The winner will receive an IWGP Junior Title match a few short weeks later at Wrestle Kingdom IV. The champion is Tiger Mask — the fourth incarnation of a character that since 1981 has been the foremost symbol of smaller wrestlers having to dress up like funny animals. He doesn’t compete in the tournament.
Devitt had been developing a reputation for coming up short in the big moment. He and his tag team partner Ryusuke Taguchi had fallen in the finals of the World Tag League (the same night Liger announced this event would be happening), he’d lost to Koji Kanemoto in the finals of Best of the Super Juniors and a year prior he’d been beaten by Tiger Mask in a tournament for the vacant IWGP Junior Championship. He’s surely walking into this tournament with a chip on his shoulder.
Devitt begins against NOAH representative Atsushi Aoki, who’s working his way through the “Atsushi Aoki Shining Magic 10 Match Series”. The intention was for Aoki to be pushed to his limit by some of the best juniors on the planet, but what it amounted to was an invitation for nine men (he manages to beat Davey Richards) to come beat the shit out of him. Devitt is happy to contribute a thrashing of his own. Just two weeks before this, Aoki had lost the ninth match of the series to Naomichi Marufuji.
In the second round, Devitt would meet Danshoku Dino from DDT. (The other DDT rep was Kota Ibushi.) If you’re not familiar, Dino’s character is an extremely horny gay man. However, in the DDT-focused episode of Damien Abraham’s The Wrestlers, DDT owner and founder Sanshiro Takagi says of him, “It’s not just a match between a gay and straight wrestler, he knows to create meaning. He’s capable of creating an experience that moves people.” It’s difficult to argue. Dino employs the classic in-ring storytelling tool of attacking a limb when he connects with a Dragon Screw to Devitt’s penis. Dino will go for the kill by trying to force-feed Devitt his ass. As he disrobes it’s evident that if nothing else, he takes his personal grooming very seriously, which ties this match to the closing instrumental track of Invisible Touch, “The Brazilian”. Devitt eventually closes him out with the top rope double foot stomp familiar to anyone who’s followed his work as Finn Balor. The one difference here, he lands on Dino’s balls. Hey, if you can’t beat ‘em.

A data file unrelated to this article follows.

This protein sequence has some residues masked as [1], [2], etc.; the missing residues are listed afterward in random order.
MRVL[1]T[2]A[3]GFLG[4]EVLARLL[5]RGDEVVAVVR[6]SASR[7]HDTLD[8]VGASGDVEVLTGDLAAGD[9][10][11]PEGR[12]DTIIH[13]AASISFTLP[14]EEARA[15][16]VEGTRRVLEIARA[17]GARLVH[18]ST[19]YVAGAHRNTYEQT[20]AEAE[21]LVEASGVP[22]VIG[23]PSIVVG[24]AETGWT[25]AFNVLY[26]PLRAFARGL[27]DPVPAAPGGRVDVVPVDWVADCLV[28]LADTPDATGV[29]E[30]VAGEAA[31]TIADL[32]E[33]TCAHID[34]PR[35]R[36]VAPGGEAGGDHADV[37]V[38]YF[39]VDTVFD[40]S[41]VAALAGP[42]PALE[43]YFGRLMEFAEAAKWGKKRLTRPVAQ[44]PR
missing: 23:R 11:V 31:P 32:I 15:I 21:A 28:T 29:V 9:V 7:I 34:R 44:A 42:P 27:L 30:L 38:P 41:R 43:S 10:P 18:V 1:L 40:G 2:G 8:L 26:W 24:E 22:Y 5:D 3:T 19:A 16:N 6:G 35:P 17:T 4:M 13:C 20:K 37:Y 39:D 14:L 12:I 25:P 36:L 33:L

This is the time, this is the place, so we look to the future.
Marufuji defeats Liger in his first round. This match and “Tonight, Tonight, Tonight” are the second-longest pieces of their respective sets (beaten out only by “Domino” and the Marufuji-Devitt final), and they both evoke the clashing of past and present. “People tend to say now we’re a commercial group who writes pop songs,” Collins laments to Creem magazine in ‘87. “‘Tonight, Tonight, Tonight’ is like the old Genesis.” Liger and Marufuji are the last two winners of the tournament, and what’s more emblematic of the Super J-Cup than an all-out war featuring Jushin Liger?
By this point though, we’re long past Liger’s years of dominance over the juniors. He’s happy to step aside for the future of the division he fostered for so long. And all it took was a popular appearance in a Michelob commercial for Genesis to get out of their own way and release a radio edit of “Tonight, Tonight, Tonight” that cuts the near-nine-minute runtime in half. The newly palatable single charts at #3 in the US. Taking a cue from Phil and the boys, Marufuji takes about half as long to win his second-round matchup against Tigers Mask, a partial Tiger Mask parody from Osaka Pro.